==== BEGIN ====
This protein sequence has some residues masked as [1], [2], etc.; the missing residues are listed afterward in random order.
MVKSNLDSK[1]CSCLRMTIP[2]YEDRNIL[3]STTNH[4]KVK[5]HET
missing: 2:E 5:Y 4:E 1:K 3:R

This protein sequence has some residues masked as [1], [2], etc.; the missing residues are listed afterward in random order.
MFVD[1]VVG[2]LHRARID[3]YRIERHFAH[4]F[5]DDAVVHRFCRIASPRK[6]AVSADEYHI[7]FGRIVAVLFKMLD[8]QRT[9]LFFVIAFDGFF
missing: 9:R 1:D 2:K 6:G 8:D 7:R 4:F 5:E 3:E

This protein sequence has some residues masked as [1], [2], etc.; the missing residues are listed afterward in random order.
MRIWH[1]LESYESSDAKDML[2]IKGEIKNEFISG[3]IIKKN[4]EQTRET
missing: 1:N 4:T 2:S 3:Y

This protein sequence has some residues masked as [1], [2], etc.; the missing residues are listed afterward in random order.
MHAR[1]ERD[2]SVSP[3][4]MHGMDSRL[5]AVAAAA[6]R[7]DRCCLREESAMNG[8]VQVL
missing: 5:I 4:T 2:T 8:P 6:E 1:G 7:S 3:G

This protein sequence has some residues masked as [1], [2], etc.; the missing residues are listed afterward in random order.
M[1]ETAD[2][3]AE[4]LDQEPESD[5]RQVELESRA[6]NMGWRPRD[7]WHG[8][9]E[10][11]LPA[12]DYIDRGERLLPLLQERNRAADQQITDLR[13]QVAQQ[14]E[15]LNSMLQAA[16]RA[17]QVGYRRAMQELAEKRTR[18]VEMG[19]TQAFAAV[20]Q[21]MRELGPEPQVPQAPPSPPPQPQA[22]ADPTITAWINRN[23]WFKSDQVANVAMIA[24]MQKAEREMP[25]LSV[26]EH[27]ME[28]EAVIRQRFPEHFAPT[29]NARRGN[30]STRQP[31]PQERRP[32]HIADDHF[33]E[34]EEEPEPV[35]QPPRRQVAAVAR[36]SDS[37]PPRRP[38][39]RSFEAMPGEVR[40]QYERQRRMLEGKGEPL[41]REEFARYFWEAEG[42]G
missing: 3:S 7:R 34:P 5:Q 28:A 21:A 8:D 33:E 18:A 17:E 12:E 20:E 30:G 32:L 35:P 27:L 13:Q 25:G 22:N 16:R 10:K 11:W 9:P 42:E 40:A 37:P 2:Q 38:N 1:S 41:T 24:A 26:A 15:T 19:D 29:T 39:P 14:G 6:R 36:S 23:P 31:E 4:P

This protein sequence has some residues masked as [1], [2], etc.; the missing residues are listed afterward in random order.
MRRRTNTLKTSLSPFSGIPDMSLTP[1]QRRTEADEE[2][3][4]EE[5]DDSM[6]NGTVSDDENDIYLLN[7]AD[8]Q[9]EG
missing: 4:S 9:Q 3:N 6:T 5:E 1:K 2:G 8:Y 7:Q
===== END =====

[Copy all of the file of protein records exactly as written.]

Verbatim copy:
This protein sequence has some residues masked as [1], [2], etc.; the missing residues are listed afterward in random order.
MVKSNLDSK[1]CSCLRMTIP[2]YEDRNIL[3]STTNH[4]KVK[5]HET
missing: 2:E 5:Y 4:E 1:K 3:R

This protein sequence has some residues masked as [1], [2], etc.; the missing residues are listed afterward in random order.
MFVD[1]VVG[2]LHRARID[3]YRIERHFAH[4]F[5]DDAVVHRFCRIASPRK[6]AVSADEYHI[7]FGRIVAVLFKMLD[8]QRT[9]LFFVIAFDGFF
missing: 9:R 1:D 2:K 6:G 8:D 7:R 4:F 5:E 3:E

This protein sequence has some residues masked as [1], [2], etc.; the missing residues are listed afterward in random order.
MRIWH[1]LESYESSDAKDML[2]IKGEIKNEFISG[3]IIKKN[4]EQTRET
missing: 1:N 4:T 2:S 3:Y

This protein sequence has some residues masked as [1], [2], etc.; the missing residues are listed afterward in random order.
MHAR[1]ERD[2]SVSP[3][4]MHGMDSRL[5]AVAAAA[6]R[7]DRCCLREESAMNG[8]VQVL
missing: 5:I 4:T 2:T 8:P 6:E 1:G 7:S 3:G

This protein sequence has some residues masked as [1], [2], etc.; the missing residues are listed afterward in random order.
M[1]ETAD[2][3]AE[4]LDQEPESD[5]RQVELESRA[6]NMGWRPRD[7]WHG[8][9]E[10][11]LPA[12]DYIDRGERLLPLLQERNRAADQQITDLR[13]QVAQQ[14]E[15]LNSMLQAA[16]RA[17]QVGYRRAMQELAEKRTR[18]VEMG[19]TQAFAAV[20]Q[21]MRELGPEPQVPQAPPSPPPQPQA[22]ADPTITAWINRN[23]WFKSDQVANVAMIA[24]MQKAEREMP[25]LSV[26]EH[27]ME[28]EAVIRQRFPEHFAPT[29]NARRGN[30]STRQP[31]PQERRP[32]HIADDHF[33]E[34]EEEPEPV[35]QPPRRQVAAVAR[36]SDS[37]PPRRP[38][39]RSFEAMPGEVR[40]QYERQRRMLEGKGEPL[41]REEFARYFWEAEG[42]G
missing: 3:S 7:R 34:P 5:Q 28:A 21:A 8:D 33:E 18:A 17:E 12:E 20:E 30:G 32:L 35:P 27:L 13:Q 25:G 22:N 16:R 10:K 11:W 9:P 42:E 40:A 37:P 2:Q 38:N 1:S 41:T 24:A 26:A 15:T 19:D 29:T 39:P 14:G 6:R 36:S 23:P 31:E 4:P

This protein sequence has some residues masked as [1], [2], etc.; the missing residues are listed afterward in random order.
MRRRTNTLKTSLSPFSGIPDMSLTP[1]QRRTEADEE[2][3][4]EE[5]DDSM[6]NGTVSDDENDIYLLN[7]AD[8]Q[9]EG
missing: 4:S 9:Q 3:N 6:T 5:E 1:K 2:G 8:Y 7:Q